Monday, March 28, 2011


by Isabo Kelly

This is a hard question to answer for all writers. Not because it’s an intrinsically difficult question. But because sometimes we don’t actually know the answer. In fact, we often ask ourselves this very thing. Why do we do this?

Writing is tough work on many levels. Even on the days when the writing flows, getting the story in your head down on paper is a trying process. On a bad writing day, each word is like pulling teeth. Pleasure reading gets more difficult, even though it’s one of our favorite pastimes. The business end of the process can be overwhelming, full of rejection, criticism and uncertainty. And once you conquer the hurtle of getting published, making sure your book reaches readers involves a whole new skill set, marketing and business skills which may or may not be part of an author’s repertoire.

In addition to the fact that writing itself is frequently difficult and the business is brutal, there’s no guarantee of success and no promise that you’ll ever make a living at your chosen career. Publishing can be very precarious, even if your books sell well. Publishing houses close, editors move, imprints reorganize, trends in genres fluctuate. Good years and bad years are only to be expected.

The heartbreak, the rejection, the insults to your story, the lack of financial guarantees, the money that goes into promoting your books once they get published… It’s a valid thing to ask a writer: Why do we do this?

Most writers I know give the same response I always give: I do it because I have to. I don’t have a lot of choice. Like it or not, I have stories in my head that insist I put them down somewhere. And once those stories are committed to the page, it’s almost impossible not to want to share the stories with readers. Writing is the only job I’ve ever had that I haven’t gotten bored with after a few years. It’s a constant challenge that is so much a part of me, even when I quit (which sometimes I do because it feels good to say “I quit”), I still go right back to writing an hour later.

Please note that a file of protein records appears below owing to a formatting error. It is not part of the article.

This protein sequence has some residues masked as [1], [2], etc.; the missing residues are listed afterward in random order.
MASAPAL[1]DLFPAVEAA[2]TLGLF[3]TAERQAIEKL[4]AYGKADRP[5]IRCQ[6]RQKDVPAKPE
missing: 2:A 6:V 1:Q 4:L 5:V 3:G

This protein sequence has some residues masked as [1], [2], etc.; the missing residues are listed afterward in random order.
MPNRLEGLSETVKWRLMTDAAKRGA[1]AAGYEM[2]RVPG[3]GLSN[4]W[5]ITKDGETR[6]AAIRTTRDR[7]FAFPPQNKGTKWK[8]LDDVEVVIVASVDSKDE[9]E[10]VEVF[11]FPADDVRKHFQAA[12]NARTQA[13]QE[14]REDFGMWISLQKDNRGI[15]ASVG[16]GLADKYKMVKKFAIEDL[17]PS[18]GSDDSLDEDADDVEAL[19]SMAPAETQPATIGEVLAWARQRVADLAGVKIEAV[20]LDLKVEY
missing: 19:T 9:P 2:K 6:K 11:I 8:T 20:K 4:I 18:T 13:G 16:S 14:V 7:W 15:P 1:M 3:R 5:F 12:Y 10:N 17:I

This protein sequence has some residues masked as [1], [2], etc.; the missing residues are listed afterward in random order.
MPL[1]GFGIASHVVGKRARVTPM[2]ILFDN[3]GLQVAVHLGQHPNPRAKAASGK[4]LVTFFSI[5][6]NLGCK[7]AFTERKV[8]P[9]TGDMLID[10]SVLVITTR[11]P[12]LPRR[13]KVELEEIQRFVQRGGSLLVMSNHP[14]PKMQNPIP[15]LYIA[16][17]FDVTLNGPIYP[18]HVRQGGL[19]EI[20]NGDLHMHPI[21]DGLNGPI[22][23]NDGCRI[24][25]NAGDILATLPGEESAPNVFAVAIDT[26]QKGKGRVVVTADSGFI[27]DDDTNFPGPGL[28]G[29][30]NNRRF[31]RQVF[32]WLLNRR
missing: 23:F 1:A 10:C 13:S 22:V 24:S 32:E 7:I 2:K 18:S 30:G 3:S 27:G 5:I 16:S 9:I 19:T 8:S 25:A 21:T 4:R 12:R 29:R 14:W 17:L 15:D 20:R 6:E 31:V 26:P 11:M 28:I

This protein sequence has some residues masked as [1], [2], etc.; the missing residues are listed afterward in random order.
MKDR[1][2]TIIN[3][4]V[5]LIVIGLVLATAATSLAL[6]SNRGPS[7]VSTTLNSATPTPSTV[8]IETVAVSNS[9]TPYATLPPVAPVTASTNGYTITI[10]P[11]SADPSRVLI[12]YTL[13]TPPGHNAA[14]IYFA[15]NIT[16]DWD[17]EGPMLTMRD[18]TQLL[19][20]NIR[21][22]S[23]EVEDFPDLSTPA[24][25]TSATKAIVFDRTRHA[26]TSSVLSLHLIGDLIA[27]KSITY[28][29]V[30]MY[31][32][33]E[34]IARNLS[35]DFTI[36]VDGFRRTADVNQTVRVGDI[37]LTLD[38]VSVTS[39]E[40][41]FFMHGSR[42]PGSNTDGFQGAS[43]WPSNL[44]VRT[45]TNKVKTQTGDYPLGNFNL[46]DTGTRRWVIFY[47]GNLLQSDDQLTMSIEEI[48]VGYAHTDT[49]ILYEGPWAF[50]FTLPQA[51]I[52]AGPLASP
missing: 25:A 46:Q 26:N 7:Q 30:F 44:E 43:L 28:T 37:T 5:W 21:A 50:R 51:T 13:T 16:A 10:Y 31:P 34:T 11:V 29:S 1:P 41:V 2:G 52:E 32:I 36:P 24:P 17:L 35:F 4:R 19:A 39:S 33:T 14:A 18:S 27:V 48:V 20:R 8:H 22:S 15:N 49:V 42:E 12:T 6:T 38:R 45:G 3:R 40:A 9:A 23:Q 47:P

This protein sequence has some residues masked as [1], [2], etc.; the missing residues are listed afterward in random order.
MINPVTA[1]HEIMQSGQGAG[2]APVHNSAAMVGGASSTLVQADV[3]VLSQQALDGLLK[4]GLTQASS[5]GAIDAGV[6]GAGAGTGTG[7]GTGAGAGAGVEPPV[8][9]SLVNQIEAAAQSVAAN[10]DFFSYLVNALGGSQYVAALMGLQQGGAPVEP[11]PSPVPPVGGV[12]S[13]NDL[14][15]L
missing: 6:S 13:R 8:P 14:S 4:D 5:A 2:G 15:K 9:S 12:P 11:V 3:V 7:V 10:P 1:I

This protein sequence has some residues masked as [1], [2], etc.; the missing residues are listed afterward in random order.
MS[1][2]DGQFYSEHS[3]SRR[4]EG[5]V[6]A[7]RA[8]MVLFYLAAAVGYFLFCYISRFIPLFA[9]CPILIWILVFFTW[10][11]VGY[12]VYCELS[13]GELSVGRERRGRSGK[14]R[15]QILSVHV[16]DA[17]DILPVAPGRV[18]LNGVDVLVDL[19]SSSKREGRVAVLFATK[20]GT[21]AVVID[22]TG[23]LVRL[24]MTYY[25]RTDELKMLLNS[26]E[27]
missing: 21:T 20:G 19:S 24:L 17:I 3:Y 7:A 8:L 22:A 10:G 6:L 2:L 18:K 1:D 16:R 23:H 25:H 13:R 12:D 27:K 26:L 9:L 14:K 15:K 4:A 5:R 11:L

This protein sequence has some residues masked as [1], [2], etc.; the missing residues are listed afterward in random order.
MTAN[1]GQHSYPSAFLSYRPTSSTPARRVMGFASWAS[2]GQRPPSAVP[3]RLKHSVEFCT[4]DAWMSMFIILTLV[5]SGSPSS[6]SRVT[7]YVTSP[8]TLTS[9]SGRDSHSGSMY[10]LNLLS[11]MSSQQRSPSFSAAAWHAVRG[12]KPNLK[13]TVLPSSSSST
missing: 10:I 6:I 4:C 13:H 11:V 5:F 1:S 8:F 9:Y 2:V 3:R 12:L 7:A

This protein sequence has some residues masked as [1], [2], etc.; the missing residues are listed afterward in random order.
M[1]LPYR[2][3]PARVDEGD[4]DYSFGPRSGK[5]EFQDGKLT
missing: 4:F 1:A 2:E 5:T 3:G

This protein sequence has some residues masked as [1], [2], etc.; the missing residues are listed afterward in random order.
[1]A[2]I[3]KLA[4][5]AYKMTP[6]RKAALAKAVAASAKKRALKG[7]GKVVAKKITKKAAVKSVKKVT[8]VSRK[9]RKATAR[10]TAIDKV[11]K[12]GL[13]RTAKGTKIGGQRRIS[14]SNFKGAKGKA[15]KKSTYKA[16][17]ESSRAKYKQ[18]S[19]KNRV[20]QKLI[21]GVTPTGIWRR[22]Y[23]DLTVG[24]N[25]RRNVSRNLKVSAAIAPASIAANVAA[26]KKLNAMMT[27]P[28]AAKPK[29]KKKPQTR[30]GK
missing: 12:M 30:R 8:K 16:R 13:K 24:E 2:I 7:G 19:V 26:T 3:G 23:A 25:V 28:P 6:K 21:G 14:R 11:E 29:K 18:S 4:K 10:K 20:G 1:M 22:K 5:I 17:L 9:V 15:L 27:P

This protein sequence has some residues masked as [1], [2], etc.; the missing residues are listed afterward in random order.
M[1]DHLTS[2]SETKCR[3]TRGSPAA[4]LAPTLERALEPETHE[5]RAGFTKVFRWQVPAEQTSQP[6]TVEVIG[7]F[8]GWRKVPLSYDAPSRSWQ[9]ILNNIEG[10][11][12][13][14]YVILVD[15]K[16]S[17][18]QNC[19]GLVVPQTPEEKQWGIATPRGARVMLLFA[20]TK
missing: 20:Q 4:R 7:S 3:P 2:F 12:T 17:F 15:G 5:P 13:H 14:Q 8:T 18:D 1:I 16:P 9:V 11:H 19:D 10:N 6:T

The fact is, even if most of us were never published again, or never made it to publication in the first place, we’d still have to write. We just would.

And that’s not something non-artists really get. I hate to compare writing to an addiction or compulsion, but in so many ways it is. Once you start, even a twelve step plan would have a hard time breaking through a writer’s need to put story to page.

If your reasons for writing are other than need, if you’re looking for fame, wealth, accolades, well…I wish you the best of luck. Really I do. But with those motivators, this will be a very difficult road, and all the rejection and hard work will be hard to justify. There are easier ways to earn fame and wealth—get yourself onto a reality show! You’ll at least achieve some notoriety.

But if you have no other choice than to write, write. And be proud of your compulsion. After all, when the days are good, when the writing flows, the reviews are glowing, and the letters from editors and agents come back asking for more, there’s not much better in the world than the life of a writer.♥

Isabo Kelly (aka Katrina Tipton) is the author of multiple science fiction, fantasy and paranormal romances. Her Prism Award Winning novel, SIREN SINGING, has just been released in paperback from Ellora’s Cave ( For more on Isabo’s books, visit her at


  1. Thanks for this Isabo! Very timely and true. I was just asking myself this very question the other day (during one of my low moments) but realized it's not in me or up to me to throw in the towel - or pen :)

  2. Quite timely and accurate. I was just requesting me personally this specific very query recently (in the course of certainly one of our lower occasions) but recognized it is not inside me
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